Making Use of the Downtime

April 11, 2020 by
Making Use of the Downtime
Lighthouse IT Solutions, Matthew Almendinger

Productive tasks to help your business grow during your spare time.

As we begin to enter the warmer seasons, it is natural that small businesses will find their level of activity marginally lower, especially so this year with the COVID-19 virus keeping everyone indoors. While this potential decrease in revenue can be unsettling, the increase in free time can be put to good use. Now is your chance to take an introspective look at the business.

What can be improved, strengthened, or changed?


The best place to start is by reviewing your business's digital security. You should review all the security systems that your company has set up and determine how capable they are of protecting your business and its data. Talk with your employees and make sure that they are aware of what is required of them to keep the business protected. A large part of security is having a plan to mitigate damage and the appropriate follow up in the unfortunate event that your business is the victim of a cyber-attack. Check out Navigate Defense if you want tools to enhance your workforce.


It is always important to make sure that your business is up to date. A simple way to start doing that is to check your website. Look over all the information that is shared and make sure that it is accurate. If you have company accounts on other sites you should verify that info is correct too. Updating contact info on social media tends to get overlooked quite often. In addition, ensure that any interactive or non-static elements of your site, such as links or JavaScript code, are still functioning properly. Downtime is ideal to make major changes to your site. If you find certain pages generate more traffic than others and want to update your site accordingly, now is optimal to do so. Search engine optimization is something that you should be running reports on monthly (at least) already, but now is a great time to increase traffic to your website. This also applies in the event that you want to give your entire site a redesign. Learn more about SEO and how to go beyond it here.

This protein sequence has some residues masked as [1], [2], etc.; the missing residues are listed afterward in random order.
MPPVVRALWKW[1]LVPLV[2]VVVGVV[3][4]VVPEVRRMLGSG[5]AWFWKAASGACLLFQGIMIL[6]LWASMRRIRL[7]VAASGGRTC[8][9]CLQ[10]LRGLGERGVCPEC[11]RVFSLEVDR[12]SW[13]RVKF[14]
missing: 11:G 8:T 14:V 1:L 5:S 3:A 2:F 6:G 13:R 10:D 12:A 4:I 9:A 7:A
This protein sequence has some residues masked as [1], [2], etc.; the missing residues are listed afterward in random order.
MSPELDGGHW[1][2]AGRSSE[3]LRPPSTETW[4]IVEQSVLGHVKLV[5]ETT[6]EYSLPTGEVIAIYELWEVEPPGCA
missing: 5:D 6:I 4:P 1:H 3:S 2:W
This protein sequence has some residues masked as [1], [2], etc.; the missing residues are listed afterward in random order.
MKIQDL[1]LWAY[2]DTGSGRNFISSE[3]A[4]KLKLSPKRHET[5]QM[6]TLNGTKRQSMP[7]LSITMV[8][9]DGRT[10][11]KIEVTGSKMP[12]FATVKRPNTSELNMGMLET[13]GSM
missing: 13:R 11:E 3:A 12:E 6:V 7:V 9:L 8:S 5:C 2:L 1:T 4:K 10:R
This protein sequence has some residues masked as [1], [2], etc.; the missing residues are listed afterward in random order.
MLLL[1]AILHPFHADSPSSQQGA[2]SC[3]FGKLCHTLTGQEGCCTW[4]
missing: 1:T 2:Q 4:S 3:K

Downtime is excellent for making numerous changes to your business, not just to its website. Staying on the digital side, you could change or start using a new software if you find your current tools lacking. You could even go about restructuring your network if you find that is necessary. On the physical side, if you have equipment or hardware that is out of date, failing, or broken then replace or refurbish it.


The tools your business uses forms it's foundation. Employees are a valued tool that shapes a company. A key to success is always adapting and the employees should too. Stay up to date and provide training to your employees. Perhaps you have a revamped version of their initial training or there is some new procedure or technique that you would like your employees to know how to do. It is always a good idea for your employees to be continually learning, and downtime is an excellent opportunity for you to supply them with those learning materials.


Another productive task is strengthening your bonds with your customers. This can be done in a variety of different ways such as: a blog, webinar, podcast, newsletter, or even a simple email that keeps customers up to date on the current state of your business. If there are customers you have not had contact with recently, you should reconnect with them. For the prospective customers, try and increase communication and secure their patronage. Additionally, talk with your long-time customers and ask them what it is that they like about your business and then market that to other potential customers.

Having downtime means your mind is left to wander, often causing stress and worry. Let's re-imagine what "downtime" stands for. When there is an opportunity to reflect and grow, it shouldn't be passed up.

For more ideas check out U.S. Small Business Administration's post here: